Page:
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d'uke
03-12-2010, 06:58 AM
Hello UU,
im currently working on a research project and my topic of choice is the history of the 'Ukulele and the history of Hawaiian music in general, also i'll be looking at the building process of the 'ukulele and explaining a alot about tonal woods and things of that nature. Since i have the great UU as a place where so many 'Ukulele enthusiasts reside, i was wondering if there are some history buffs that know a lot about my topic and would be willing to share some of what they know in the form of an online interview. I'm not in a rush to gather this information at the time so you could do this at your leisure!

Mahalo,

Davis :shaka:

Uncle Rod Higuchi
03-12-2010, 07:17 AM
It's easy to relate 'ukulele music to Hawaiian music. However, the 'ukulele was introduced in the late 1800's (1880's) I believe.

Before that it was chants and percussion, nose flutes, split bamboo, shells, etc.

It's too easy to simply think of Hawaiian music as beginning and ending with the 'ukulele.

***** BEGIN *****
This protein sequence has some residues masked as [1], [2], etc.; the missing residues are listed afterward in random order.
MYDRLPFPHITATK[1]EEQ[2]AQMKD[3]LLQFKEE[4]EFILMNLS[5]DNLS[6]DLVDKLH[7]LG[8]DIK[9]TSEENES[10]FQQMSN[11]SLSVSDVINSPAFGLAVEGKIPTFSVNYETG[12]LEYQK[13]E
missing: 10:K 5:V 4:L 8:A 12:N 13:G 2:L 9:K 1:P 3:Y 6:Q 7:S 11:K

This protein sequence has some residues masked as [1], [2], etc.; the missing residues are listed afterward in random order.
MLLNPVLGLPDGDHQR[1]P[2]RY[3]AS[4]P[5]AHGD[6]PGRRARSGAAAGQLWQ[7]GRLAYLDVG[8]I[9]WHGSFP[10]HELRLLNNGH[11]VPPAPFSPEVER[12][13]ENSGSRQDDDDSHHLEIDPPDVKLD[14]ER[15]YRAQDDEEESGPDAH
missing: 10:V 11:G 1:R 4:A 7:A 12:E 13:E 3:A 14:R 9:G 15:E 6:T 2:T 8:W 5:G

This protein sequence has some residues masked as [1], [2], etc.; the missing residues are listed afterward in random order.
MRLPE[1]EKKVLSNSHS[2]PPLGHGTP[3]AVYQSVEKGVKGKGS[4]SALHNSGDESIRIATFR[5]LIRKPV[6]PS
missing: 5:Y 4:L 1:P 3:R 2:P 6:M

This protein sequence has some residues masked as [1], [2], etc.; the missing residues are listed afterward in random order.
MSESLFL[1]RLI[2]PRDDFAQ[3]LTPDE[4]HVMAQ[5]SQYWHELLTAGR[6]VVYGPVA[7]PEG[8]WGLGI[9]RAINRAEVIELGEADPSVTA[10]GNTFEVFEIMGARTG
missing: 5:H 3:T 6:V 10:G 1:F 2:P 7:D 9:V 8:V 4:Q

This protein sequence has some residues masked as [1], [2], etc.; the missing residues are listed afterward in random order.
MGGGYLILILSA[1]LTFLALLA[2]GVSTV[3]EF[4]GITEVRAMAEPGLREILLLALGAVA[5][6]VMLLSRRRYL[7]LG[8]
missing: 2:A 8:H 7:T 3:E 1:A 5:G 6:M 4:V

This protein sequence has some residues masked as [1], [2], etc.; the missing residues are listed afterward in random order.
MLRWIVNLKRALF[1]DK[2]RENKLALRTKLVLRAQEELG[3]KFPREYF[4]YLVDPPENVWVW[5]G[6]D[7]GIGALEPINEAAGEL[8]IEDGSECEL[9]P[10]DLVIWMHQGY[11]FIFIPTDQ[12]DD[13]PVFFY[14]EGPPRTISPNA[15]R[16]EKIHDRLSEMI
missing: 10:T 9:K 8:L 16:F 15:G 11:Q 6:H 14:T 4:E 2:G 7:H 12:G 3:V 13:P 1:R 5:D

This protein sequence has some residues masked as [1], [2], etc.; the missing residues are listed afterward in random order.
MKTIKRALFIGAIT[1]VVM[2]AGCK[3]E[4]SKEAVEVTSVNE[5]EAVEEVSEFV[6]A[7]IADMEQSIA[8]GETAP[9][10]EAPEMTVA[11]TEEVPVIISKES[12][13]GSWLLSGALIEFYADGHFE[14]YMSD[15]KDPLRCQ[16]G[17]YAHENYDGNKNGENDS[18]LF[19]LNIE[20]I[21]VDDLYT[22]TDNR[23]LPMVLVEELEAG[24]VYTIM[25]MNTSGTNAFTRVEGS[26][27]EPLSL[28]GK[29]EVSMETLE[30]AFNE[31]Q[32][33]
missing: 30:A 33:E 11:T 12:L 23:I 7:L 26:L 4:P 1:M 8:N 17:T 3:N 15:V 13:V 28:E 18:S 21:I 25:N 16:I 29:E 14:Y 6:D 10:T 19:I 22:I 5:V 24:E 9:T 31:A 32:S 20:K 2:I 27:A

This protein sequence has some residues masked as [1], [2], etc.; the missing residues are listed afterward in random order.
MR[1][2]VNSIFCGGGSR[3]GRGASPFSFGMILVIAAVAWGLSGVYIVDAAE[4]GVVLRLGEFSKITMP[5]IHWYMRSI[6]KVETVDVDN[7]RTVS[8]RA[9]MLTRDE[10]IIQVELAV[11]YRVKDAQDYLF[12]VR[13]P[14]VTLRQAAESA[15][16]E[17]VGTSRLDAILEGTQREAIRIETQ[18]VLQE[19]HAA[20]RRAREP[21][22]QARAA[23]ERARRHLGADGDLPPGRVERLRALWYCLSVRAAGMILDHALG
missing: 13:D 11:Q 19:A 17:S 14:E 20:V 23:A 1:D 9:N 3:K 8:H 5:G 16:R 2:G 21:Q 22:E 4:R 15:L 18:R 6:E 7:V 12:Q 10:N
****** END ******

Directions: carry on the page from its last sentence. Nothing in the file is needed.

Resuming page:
Just a heads up.

Mahalo and Aloha,

d'uke
03-12-2010, 07:39 AM
I wasnt necessarily relating the two, im treating them as two separate topics and planning on entwining the two when the 'Ukulele was introduced and go on to explore how it evolved and influenced Hawaiian music.
thanks for the heads up though Uncle Rod, suggestions like this are good too anything to help me better my project will be appreciated as well.

pulelehua
03-12-2010, 08:57 AM
Well, here's me doing my pulelehua broken record thing, but...............

http://www.nalu-music.com/

John King was one of the most active researchers into ukulele history. Read everything there is here (it takes a while, but is doable in a sitting or two), and you will know more than you did, and also have a few directions to pursue. Be advised, John King was as interested in pre-ukulele ukulele history, and post-exportation 1915 San Francisco history, as he was in the Hawaiian bits. And he approaches the whole thing as a classical guitarist/ukulelist. But it's really a treasure trove.

Good luck!

sukie
03-12-2010, 09:05 AM
There's also a history of the ukulele book by Jim Beloff. I just checked it out of the library.